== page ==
“Ah–which is the bust and which is the pedestal?”

    “Santa Maria!–zis ze bust!–zis ze pedestal!”

    “Ah, I see, I see–happy combination–very happy combination, indeed. Is–is this the first time this gentleman was ever on a bust?”

    That joke was lost on the foreigner–guides can not master the subtleties of the American joke.

    Squeeky Fromm
    Girl Reporter

  2. I have found that Euopean Museums are much more relaxed about protecting their collections than American Museums. No one thinks twice about crowds of people taking flash pictures of a 500 year old painting. In the US, the guard would take your camera.

    Also, and not to make any excuses for touching the statue in the first place, but if the guy thought the hand was marble and it was really only plaster, then he could have made the additional mistake of overestimating its tensile strength, thereby applying too much pressure to the finger.

    Florence is a city full of art, the Loggia della Signoria itself contains an open air display of some of the most fabulous statues and, if you don’t know any better, you could easily run your hands over them. In a less restrictive atmosphere, where one might very likely see others touching famous sculptures, a person could quickly get the idea that it is okay to do this in Florence when it is not okay in Columbus.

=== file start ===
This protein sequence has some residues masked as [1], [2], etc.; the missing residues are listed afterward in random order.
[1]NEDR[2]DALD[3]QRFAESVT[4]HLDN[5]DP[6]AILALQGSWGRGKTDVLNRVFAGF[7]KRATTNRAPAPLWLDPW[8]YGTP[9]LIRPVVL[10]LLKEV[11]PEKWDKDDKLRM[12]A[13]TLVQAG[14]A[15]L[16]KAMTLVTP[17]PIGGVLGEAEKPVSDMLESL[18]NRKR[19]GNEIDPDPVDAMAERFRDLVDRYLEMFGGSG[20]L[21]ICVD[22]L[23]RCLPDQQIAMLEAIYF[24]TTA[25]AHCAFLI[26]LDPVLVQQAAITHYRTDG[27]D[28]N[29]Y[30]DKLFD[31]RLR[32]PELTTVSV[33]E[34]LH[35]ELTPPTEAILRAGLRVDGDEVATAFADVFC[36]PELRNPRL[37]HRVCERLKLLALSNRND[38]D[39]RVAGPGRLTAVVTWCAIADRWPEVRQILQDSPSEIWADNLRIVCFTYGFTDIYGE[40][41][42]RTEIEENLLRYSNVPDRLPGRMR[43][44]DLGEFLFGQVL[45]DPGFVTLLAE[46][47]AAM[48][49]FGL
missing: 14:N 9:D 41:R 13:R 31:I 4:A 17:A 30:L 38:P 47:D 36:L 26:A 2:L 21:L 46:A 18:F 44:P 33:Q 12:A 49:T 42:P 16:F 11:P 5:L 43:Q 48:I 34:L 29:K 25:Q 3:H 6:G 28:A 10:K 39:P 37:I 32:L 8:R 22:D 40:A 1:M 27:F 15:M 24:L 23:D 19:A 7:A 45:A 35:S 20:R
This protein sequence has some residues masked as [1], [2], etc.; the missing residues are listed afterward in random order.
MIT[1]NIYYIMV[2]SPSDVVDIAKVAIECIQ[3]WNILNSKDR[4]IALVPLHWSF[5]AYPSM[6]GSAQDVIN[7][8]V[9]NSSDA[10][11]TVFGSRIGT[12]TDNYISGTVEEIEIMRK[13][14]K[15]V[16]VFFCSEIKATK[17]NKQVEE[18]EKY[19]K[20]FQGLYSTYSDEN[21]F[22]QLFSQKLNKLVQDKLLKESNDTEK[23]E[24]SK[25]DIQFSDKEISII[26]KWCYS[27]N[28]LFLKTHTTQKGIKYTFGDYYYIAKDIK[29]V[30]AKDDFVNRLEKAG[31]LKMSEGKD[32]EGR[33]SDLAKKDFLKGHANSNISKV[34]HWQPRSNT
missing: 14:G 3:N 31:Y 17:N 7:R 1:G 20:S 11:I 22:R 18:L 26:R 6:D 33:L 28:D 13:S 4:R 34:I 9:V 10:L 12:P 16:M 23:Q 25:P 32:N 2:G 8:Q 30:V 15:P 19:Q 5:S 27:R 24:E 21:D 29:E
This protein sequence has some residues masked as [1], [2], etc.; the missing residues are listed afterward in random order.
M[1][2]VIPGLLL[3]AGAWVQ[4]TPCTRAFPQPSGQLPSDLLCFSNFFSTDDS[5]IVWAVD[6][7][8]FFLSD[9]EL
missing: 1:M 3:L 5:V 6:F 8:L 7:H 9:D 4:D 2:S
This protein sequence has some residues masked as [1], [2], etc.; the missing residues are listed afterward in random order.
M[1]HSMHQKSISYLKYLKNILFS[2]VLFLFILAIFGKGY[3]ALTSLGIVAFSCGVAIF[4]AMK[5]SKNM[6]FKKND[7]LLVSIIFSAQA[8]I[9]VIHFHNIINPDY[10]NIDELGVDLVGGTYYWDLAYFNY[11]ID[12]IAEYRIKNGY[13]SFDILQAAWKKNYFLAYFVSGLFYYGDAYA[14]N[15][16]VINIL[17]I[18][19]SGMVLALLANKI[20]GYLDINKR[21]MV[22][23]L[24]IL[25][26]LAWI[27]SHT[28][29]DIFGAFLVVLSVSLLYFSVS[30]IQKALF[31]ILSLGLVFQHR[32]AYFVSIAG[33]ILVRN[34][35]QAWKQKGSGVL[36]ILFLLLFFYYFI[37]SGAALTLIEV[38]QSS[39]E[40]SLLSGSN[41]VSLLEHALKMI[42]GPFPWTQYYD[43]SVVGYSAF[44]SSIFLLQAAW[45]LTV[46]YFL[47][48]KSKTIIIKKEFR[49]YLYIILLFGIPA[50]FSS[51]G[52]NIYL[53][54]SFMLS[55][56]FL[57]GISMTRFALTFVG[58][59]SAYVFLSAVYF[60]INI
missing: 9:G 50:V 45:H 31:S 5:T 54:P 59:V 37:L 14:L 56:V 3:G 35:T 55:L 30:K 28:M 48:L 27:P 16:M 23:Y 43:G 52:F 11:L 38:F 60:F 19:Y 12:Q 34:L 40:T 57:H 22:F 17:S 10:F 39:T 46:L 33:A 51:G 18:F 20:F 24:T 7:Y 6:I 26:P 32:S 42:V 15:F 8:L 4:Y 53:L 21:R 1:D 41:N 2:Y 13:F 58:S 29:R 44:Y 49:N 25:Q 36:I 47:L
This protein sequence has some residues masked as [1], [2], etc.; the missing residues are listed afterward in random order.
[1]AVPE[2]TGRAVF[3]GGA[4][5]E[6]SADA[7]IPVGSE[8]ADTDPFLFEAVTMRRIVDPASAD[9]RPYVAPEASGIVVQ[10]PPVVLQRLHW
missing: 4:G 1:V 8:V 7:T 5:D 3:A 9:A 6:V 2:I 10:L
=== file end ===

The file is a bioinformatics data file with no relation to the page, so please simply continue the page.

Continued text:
When in Rome.


  3. I walked through the greatest collection of stolen art in the entire world (the Vatican), with a fellow atheist, and neither of us touched any of the art. And I truly admire art; it was my idea to spend the day there (and after four or five hours on our feet, a hardship for my colleague). It is hard for me to imagine having so little self-control, or so much arrogance, or that much ignorance, or whatever it takes to be so utterly stupid.

  4. Florence is the spulling given to that city by the English. It is Firenzia.

  5. The schmuck is from Connecticut or however ya spull it. Someone owes the state of Mizzoura an apology.

  6. Gene H.
    1, August 7, 2013 at 7:46 am
    I think he should be given the finger.
    HAHAHAHAHA! (thanks for that laugh!)

    ok, I’m not a lawyer but I am an artist and a human being so let me just say this…. you KNOW that a piece of art is in the realm of greatness precisely because it begs to be appreciated and in the language of sculpture and other 3D creations that appreciation most often takes a tactile form. I also did not have an adequate level of restraint in Florence….luckily I went for the brass Boar and was with a group that oohed and ahed and helped to hold each other in line. When you see it you will know.. đŸ˜‰ Most of the European museums w/ treasures are well versed in how to prevent this sort of thing that happens when absolute beauty takes our breathe, and the rest of our senses, away…..

  7. A complete and utter disregard for the valuables of others. You’d think an “educated” person would simply understand other’s valuables which is commonly understood. Another ugly American raises his “jackass” for the world to see.